Romania’s Superior Magistrates Council (CSM) rejected on Tuesday the justice minister’s bid to dismiss the head of the National Anticorruption Directorate (DNA) for abusing her authority.
Thousands of people took to the streets of several Romanian cities on Sunday to show their support for the country’s top anti-corruption prosecutor Laura Codruta Kovesi after the justice minister Tudorel Toader accused her of “non-constitutional, illegal [and] defamatory” methods in her prosecution of public officials accused of corruption.
In the capital Bucharest, 4,000 people gathered in front of the seat of government, despite heavy snowfall, chanting: “Bandits! bandits!” and “Tudorel, do something, resign!” and “Codruta, hold on!”
The CSM said said that it would provide an explanation for its rejections of the justice minister’s application at a later date.
Prior to Tuesday’s vote, 135 of the NDA’s prosecutors signed a letter to the Superior Magistrates Council requesting that the body defend their reputation and the independence of prosecutors.
In a press release, the prosecutors said that in recent years they have faced several attacks from people under investigation or referred to the courts, attacks that have directly affected their lives, because of the “negative emotional repercussions” on themselves, their families and their friends.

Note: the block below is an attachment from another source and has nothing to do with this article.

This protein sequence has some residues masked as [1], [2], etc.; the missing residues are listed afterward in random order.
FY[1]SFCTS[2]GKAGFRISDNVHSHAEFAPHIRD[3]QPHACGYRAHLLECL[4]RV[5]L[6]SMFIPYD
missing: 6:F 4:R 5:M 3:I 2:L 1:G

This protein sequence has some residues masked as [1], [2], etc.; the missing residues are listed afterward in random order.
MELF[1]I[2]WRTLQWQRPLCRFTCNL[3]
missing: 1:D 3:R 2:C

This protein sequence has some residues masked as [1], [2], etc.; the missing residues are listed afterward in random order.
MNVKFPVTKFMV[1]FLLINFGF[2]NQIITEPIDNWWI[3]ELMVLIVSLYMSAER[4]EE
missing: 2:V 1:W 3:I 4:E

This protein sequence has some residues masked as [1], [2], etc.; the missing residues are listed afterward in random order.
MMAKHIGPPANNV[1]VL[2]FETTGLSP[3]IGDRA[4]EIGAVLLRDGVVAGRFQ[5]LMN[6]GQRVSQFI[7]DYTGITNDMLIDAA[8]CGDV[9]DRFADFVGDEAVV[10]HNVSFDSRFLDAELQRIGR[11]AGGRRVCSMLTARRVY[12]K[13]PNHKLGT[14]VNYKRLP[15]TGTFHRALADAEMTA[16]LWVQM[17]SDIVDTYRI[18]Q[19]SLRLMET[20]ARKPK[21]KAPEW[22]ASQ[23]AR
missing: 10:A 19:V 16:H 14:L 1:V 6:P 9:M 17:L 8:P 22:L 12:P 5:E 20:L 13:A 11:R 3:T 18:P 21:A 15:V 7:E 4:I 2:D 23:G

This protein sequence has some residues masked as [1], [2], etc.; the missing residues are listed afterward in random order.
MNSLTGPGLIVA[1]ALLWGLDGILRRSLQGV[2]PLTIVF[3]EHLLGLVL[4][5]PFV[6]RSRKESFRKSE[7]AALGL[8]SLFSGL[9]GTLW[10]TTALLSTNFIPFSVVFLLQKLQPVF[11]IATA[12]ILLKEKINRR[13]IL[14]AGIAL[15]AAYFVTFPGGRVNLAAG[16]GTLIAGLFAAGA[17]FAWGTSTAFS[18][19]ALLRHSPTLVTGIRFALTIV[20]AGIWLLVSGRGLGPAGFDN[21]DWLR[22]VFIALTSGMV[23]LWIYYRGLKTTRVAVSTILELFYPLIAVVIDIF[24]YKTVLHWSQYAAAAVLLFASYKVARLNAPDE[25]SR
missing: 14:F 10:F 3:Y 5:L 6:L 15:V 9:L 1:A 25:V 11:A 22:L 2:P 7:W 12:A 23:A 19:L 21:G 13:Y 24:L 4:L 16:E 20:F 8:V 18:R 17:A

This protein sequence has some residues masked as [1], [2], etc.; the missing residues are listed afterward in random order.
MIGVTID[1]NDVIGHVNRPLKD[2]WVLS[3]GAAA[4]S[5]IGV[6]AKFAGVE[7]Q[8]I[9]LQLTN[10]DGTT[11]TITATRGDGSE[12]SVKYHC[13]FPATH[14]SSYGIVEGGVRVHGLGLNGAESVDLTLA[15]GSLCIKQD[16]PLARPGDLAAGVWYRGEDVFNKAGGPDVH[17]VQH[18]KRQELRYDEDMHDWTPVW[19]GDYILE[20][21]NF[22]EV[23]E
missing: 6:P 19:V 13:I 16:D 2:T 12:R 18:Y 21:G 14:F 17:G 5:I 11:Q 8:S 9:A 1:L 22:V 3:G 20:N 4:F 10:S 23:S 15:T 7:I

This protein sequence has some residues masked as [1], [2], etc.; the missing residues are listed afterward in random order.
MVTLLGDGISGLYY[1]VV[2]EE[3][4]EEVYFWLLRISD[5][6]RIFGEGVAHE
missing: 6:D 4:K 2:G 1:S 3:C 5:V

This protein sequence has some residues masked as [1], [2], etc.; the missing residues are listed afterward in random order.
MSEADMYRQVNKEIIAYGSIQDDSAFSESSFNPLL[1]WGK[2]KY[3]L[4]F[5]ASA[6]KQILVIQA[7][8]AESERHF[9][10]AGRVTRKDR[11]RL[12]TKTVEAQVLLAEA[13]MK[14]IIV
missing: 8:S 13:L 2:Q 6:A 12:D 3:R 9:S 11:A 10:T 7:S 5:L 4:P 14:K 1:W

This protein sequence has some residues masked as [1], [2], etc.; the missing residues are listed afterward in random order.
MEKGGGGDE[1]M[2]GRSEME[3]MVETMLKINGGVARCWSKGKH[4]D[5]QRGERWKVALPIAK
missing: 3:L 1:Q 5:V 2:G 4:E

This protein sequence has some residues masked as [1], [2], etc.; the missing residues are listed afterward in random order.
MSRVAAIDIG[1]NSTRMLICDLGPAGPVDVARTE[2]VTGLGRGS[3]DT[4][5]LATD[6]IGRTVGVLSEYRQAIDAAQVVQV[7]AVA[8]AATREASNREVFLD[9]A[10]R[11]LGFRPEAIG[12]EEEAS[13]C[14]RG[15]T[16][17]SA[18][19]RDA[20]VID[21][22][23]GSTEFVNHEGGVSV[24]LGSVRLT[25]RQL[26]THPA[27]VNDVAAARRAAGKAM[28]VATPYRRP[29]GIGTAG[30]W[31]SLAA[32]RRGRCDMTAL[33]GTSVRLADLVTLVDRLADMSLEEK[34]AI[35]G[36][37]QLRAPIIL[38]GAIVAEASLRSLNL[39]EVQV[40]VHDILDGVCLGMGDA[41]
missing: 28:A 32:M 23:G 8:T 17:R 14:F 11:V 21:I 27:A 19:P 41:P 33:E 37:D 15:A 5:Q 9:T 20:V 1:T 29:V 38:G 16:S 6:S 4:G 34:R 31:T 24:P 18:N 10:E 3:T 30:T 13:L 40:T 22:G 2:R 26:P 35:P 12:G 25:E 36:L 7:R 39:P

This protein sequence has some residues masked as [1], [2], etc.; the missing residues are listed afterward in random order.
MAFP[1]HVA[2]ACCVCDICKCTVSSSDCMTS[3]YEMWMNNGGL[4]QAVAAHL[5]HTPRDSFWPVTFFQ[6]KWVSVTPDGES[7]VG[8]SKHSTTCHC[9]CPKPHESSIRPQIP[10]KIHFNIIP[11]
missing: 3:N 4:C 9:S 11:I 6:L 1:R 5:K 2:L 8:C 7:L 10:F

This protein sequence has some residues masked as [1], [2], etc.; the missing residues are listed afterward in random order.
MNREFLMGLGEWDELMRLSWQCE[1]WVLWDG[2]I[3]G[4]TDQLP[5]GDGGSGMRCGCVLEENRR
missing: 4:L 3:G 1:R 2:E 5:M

Romanian President Klaus Iohannis, who has the last word on the impeachment of prosecutors, came to Kovesi’s defence on Friday and accused Toader of not providing enough reasons for dismissal of the anti-corruption prosecutor.
“You know my opinion,” President Klaus said. “The current leadership of the DNA is doing a very good job,” said Iohannis on February 15. At that time, he said that some individuals with legal issues were trying to “discredit” the DNA”
According to Reuters, Toader said that the debate around Kovesi’s leadership would continue: “Toader stated that the debate over Kovesi’s leadership would continue “regardless of what the CSM decides, of what the president decides, of what the Constitutional Court decides.”
Since 2013, Kovesi has been running the DNA, which investigates MPs, ministers and other senior officials, and has revealed conflicts of interest, fraud and abuse of power in one Europe’s most corrupt countries. Dozens of senior officials have been brought to justice.